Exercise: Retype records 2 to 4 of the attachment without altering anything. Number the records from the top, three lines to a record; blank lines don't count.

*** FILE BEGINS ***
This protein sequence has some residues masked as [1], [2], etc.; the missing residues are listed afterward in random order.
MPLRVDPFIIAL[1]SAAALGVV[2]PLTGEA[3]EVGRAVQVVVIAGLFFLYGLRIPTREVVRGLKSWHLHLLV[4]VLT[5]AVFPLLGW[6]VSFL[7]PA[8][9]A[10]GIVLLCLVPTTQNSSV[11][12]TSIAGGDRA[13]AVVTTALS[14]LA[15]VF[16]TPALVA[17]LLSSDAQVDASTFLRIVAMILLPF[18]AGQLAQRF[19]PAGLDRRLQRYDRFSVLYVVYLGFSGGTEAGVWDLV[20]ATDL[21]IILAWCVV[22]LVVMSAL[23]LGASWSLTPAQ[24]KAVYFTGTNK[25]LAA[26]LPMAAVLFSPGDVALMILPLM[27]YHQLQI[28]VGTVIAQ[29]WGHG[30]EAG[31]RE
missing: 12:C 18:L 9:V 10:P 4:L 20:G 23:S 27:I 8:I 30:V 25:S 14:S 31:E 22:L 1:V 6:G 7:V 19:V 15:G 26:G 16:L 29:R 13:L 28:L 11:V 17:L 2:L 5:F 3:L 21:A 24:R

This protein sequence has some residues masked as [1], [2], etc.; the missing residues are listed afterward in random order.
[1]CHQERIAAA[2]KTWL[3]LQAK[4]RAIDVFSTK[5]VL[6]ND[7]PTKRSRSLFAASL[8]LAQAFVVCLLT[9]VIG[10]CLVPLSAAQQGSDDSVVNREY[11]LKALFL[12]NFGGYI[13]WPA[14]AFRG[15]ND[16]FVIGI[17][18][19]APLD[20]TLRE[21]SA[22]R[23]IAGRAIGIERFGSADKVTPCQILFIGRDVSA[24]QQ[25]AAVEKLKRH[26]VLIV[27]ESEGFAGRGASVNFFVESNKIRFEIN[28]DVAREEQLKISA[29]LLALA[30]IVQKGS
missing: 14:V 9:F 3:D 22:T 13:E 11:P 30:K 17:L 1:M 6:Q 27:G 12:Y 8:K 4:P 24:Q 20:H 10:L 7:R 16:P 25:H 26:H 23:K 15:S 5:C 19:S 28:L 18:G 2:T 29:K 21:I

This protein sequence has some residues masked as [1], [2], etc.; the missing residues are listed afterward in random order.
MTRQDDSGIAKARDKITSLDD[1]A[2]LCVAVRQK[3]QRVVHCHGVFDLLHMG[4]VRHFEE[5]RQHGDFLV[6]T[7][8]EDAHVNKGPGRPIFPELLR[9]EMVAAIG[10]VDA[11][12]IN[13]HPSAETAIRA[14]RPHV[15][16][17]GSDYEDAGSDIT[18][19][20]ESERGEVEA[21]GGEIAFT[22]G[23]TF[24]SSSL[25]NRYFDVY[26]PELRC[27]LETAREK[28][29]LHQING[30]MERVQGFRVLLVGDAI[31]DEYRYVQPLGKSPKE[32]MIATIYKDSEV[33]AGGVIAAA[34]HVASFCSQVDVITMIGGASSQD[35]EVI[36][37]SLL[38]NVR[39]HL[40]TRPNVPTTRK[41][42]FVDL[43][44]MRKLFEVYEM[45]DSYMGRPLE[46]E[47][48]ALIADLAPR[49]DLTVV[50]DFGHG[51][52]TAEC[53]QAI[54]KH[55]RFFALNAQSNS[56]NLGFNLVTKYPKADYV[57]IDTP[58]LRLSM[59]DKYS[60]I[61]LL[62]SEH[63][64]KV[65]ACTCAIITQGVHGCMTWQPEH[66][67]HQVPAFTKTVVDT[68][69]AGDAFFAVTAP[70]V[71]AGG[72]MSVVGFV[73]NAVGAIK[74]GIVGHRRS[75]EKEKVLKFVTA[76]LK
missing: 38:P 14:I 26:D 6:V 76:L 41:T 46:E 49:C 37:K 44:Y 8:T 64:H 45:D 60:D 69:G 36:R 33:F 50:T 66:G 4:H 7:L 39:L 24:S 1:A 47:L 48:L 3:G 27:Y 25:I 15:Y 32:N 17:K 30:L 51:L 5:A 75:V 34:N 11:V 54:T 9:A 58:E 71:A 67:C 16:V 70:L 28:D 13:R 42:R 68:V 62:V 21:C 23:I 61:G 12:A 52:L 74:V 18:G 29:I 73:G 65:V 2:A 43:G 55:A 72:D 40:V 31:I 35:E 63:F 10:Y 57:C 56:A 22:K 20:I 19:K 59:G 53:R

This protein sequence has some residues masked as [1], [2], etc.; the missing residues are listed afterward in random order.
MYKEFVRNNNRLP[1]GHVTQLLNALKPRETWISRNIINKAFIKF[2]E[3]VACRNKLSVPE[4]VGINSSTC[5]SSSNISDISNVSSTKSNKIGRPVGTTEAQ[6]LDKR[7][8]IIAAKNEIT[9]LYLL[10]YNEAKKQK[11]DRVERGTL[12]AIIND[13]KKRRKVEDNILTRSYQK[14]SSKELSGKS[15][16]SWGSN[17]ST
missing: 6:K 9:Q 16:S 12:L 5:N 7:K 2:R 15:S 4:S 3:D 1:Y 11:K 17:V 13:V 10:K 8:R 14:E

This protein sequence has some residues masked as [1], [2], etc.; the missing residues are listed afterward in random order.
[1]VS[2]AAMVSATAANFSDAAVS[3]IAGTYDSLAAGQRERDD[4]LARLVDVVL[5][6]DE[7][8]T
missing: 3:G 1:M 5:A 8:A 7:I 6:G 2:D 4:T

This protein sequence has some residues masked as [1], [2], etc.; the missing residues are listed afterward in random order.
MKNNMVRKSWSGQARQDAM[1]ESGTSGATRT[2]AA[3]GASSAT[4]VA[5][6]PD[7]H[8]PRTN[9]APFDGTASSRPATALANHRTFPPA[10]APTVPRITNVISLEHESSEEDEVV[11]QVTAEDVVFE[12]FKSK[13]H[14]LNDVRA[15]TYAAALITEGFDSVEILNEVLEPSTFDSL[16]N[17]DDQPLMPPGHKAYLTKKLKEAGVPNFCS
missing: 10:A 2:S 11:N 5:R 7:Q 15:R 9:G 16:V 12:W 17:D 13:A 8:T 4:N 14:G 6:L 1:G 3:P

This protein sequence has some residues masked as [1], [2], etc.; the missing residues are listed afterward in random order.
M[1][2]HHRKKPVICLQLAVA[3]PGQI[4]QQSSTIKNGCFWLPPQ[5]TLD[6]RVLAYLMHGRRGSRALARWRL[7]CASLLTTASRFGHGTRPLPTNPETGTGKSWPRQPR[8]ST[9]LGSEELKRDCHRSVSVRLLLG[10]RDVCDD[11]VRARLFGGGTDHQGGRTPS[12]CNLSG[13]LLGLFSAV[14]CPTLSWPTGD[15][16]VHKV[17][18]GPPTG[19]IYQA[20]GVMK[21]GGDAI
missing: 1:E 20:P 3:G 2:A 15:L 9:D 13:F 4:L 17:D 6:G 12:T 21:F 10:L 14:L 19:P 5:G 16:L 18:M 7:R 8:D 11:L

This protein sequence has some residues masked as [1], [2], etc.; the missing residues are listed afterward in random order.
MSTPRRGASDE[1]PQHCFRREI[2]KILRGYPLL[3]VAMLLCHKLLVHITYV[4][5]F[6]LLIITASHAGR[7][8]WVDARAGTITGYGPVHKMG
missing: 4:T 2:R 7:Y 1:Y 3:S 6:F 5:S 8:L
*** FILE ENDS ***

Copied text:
This protein sequence has some residues masked as [1], [2], etc.; the missing residues are listed afterward in random order.
[1]CHQERIAAA[2]KTWL[3]LQAK[4]RAIDVFSTK[5]VL[6]ND[7]PTKRSRSLFAASL[8]LAQAFVVCLLT[9]VIG[10]CLVPLSAAQQGSDDSVVNREY[11]LKALFL[12]NFGGYI[13]WPA[14]AFRG[15]ND[16]FVIGI[17][18][19]APLD[20]TLRE[21]SA[22]R[23]IAGRAIGIERFGSADKVTPCQILFIGRDVSA[24]QQ[25]AAVEKLKRH[26]VLIV[27]ESEGFAGRGASVNFFVESNKIRFEIN[28]DVAREEQLKISA[29]LLALA[30]IVQKGS
missing: 14:V 9:F 3:D 22:T 13:E 11:P 30:K 17:L 1:M 6:Q 27:G 12:Y 8:K 4:P 24:Q 20:H 10:L 7:R 16:P 25:H 26:H 23:K 15:S 5:C 19:S 28:L 18:G 2:T 29:K 21:I

This protein sequence has some residues masked as [1], [2], etc.; the missing residues are listed afterward in random order.
MTRQDDSGIAKARDKITSLDD[1]A[2]LCVAVRQK[3]QRVVHCHGVFDLLHMG[4]VRHFEE[5]RQHGDFLV[6]T[7][8]EDAHVNKGPGRPIFPELLR[9]EMVAAIG[10]VDA[11][12]IN[13]HPSAETAIRA[14]RPHV[15][16][17]GSDYEDAGSDIT[18][19][20]ESERGEVEA[21]GGEIAFT[22]G[23]TF[24]SSSL[25]NRYFDVY[26]PELRC[27]LETAREK[28][29]LHQING[30]MERVQGFRVLLVGDAI[31]DEYRYVQPLGKSPKE[32]MIATIYKDSEV[33]AGGVIAAA[34]HVASFCSQVDVITMIGGASSQD[35]EVI[36][37]SLL[38]NVR[39]HL[40]TRPNVPTTRK[41][42]FVDL[43][44]MRKLFEVYEM[45]DSYMGRPLE[46]E[47][48]ALIADLAPR[49]DLTVV[50]DFGHG[51][52]TAEC[53]QAI[54]KH[55]RFFALNAQSNS[56]NLGFNLVTKYPKADYV[57]IDTP[58]LRLSM[59]DKYS[60]I[61]LL[62]SEH[63][64]KV[65]ACTCAIITQGVHGCMTWQPEH[66][67]HQVPAFTKTVVDT[68][69]AGDAFFAVTAP[70]V[71]AGG[72]MSVVGFV[73]NAVGAIK[74]GIVGHRRS[75]EKEKVLKFVTA[76]LK
missing: 38:P 14:I 26:D 6:V 76:L 41:T 46:E 49:C 37:K 44:Y 8:T 64:H 45:D 60:D 69:G 36:R 33:F 50:T 66:G 4:H 7:L 39:L 24:S 1:A 47:L 48:L 3:G 27:Y 25:I 15:Y 32:N 17:K 30:L 51:L 5:A 75:V 34:N 11:V 54:T 9:A 58:E 71:A 67:C 16:V 70:L 28:D 13:R 42:R 68:V 62:V 21:C 23:I 61:G 12:A 52:L 74:V 18:G 29:I 73:G 65:V 2:A 43:G 55:A 72:D 40:V 31:I 35:E 63:F 10:Y 57:C 56:A 22:K 20:I 19:K 59:G 53:R

This protein sequence has some residues masked as [1], [2], etc.; the missing residues are listed afterward in random order.
MYKEFVRNNNRLP[1]GHVTQLLNALKPRETWISRNIINKAFIKF[2]E[3]VACRNKLSVPE[4]VGINSSTC[5]SSSNISDISNVSSTKSNKIGRPVGTTEAQ[6]LDKR[7][8]IIAAKNEIT[9]LYLL[10]YNEAKKQK[11]DRVERGTL[12]AIIND[13]KKRRKVEDNILTRSYQK[14]SSKELSGKS[15][16]SWGSN[17]ST
missing: 6:K 9:Q 16:S 12:L 5:N 7:K 2:R 15:S 4:S 3:D 1:Y 11:K 17:V 13:V 10:K 8:R 14:E